"I set the record straight on what you should really be looking for (and NOT looking for) by offering several different and reliable diagnostics to help you authenticate his fakes. For example, did you know that not all Hennings weigh over 5.0 grams, that some weigh under or exactly 5.0 grams, and not all have either a "Looped R" or "Dot" reverse? Did you know I personally discovered a new die marker that holds true to help identify many of his fakes?"

For more information, or to order, see:
The Henning Nickels Collectors' Guide by Joe Cronin (
My Book: The Henning Nickels Collector's Guide (

To read earlier E-Sylum articles, see:

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Newman Numismatic Portal Project Coordinator Len Augsburger provided this summary of the British Museum's Catalogue of Greek Coins. -Editor

  British Museum Catalogue of Greek Coins 600

Numbering the British Museum's Catalogue of Greek Coins (1877-1927) Volumes

The study of numismatics quickly leads toward a pedantic path, and it is unlikely this article will do anything to lift the bar higher (or lower, depending on the reader's viewpoint).

The 29-volume catalog of the British Museum's Greek collection, A Catalogue of the Greek Coins in the British Museum, is one of the most important references ever developed for the study of ancient numismatics. Weighing in at over 10,000 pages, with 952 plates, this is the definitive record of this important collection at the turn of the century. The initials BMC are widely used to refer to the set.

Remarkably, there seems to be no universal standard regarding the numbering of the series. The individual volumes were published unnumbered, although the opening notes in vols. 22-27 and 29 make reference to the twenty-Nth volume in the series. Even this small contribution is confused, with volumes no. 24 and 25 both identifying themselves as the twenty-fifth in the series.

The library catalogs of the British Museum and American Numismatic Society omit volume numbers and do not clarify the matter. The Forni reprint (1963-1965) similarly did not incorporate volume numbers. Wikipedia only adds confusion, counting but 28 volumes and making a series of one-off errors after skipping the volume dedicated to Parthia. The Numismatic Chronicle published a geographical order of the first 12 volumes in 1889, which does little to clarify the chronological order.

The publication years of the individual volumes provide clear, chronological guidance for vols. 1-5, 8-11, 17, and 20-29. However, some years (1883: vols. 6-7, 1889: vols. 12-13, 1892: vols. 14-16, 1897: vols. 18-19) feature multiple volumes, and the precise sequence of these is unclear. To the rescue comes Elvira Clain-Stefanelli, who published a sequence in the 1985 Numismatic Bibliography (entry 1888). Let's look more closely at the years for which there are multiple volumes.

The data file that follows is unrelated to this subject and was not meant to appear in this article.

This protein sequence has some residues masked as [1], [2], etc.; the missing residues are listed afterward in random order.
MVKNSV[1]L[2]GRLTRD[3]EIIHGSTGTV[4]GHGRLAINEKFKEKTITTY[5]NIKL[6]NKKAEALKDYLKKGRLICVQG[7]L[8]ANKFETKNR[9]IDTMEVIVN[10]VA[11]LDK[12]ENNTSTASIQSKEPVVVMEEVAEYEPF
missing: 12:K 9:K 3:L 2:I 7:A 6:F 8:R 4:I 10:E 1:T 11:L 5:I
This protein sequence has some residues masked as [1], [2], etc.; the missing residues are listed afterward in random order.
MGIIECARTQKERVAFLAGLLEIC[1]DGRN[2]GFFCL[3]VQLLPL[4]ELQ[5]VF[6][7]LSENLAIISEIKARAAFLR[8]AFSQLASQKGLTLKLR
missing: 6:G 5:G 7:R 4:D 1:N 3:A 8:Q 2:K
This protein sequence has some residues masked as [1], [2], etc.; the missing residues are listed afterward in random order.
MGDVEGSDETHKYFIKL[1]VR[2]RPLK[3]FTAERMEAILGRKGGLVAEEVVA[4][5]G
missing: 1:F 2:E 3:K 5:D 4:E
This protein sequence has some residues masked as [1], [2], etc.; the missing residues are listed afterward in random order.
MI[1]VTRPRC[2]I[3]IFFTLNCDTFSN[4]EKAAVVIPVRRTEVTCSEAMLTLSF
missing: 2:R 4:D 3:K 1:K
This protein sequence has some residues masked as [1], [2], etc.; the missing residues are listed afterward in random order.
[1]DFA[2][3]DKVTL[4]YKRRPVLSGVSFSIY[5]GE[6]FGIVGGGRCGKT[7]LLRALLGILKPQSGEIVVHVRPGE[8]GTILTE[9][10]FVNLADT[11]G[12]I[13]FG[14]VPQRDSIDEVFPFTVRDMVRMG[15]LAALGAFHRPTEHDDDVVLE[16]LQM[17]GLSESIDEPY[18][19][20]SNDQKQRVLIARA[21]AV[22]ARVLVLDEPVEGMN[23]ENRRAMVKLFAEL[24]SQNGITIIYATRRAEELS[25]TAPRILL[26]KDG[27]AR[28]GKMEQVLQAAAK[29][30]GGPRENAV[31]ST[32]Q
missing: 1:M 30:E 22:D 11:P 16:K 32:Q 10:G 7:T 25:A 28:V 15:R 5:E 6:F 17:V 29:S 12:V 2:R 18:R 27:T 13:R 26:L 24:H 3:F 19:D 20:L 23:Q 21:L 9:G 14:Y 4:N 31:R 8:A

1883: The Numismatic Chronicle notes volumes received from the British Museum in April, for Thessaly and for Egypt, in that order. This agrees with the Clain-Stefanelli sequence.

1889: The Numismatic Chronicle indicates the Corinth volume was received in April 1889, and the Pontus volume in February of the next year. This agrees with the Clain-Stefanelli order.

1892: The Numismatic Chronicle notes receiving the Mysia volume in April, and the Alexandria and Ionia volumes (in that order) in October. Again, this agrees with Clain-Stefanelli.

1897: The Numismatic Chronicle received the Caria volume in February, and the Lycia volume is noted in the June annual meeting minutes. This emission order agrees with that published by Clain-Stefanelli.

Bill Daehn's Annotated Bibliography of Ancient Greek Numismatics (2012) uses the Clain-Stefanelli order, as does David Fanning, when cataloging sets for sale. The recent sale of the BCD Library by Kolbe & Fanning included such a set (February 17, 2024, lot 325). The agreement of the bibliographers three should clarify the matter once and for all.

Link to the Kolbe & Fanning BCD Library catalog:

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Newman Numismatic Portal Project Coordinator Len Augsburger also provided the following report of a recent metal-detecting find researched through NNP. Very nice! -Editor

Metal Detectorist Discovers Rare Coin Tester

  Maranville 1860 Pocket Coin Tester

Terry Amburgey, metal detectorist, recently wrote to Newman Portal I was metal detecting at a city park. I dug up a piece of brass and threw [it] in my pouch. Took it home and cleaned it up. I saw some writing and numbers. My wife did some research and came across this paper. The paper Amburgey refers to is 1860 Maranville Improved Pocket Coin Tester, contributed to Newman Portal by Malcolm Mathias in 2019. We reported Amburgey's find to Mathias, who responded enthusiastically.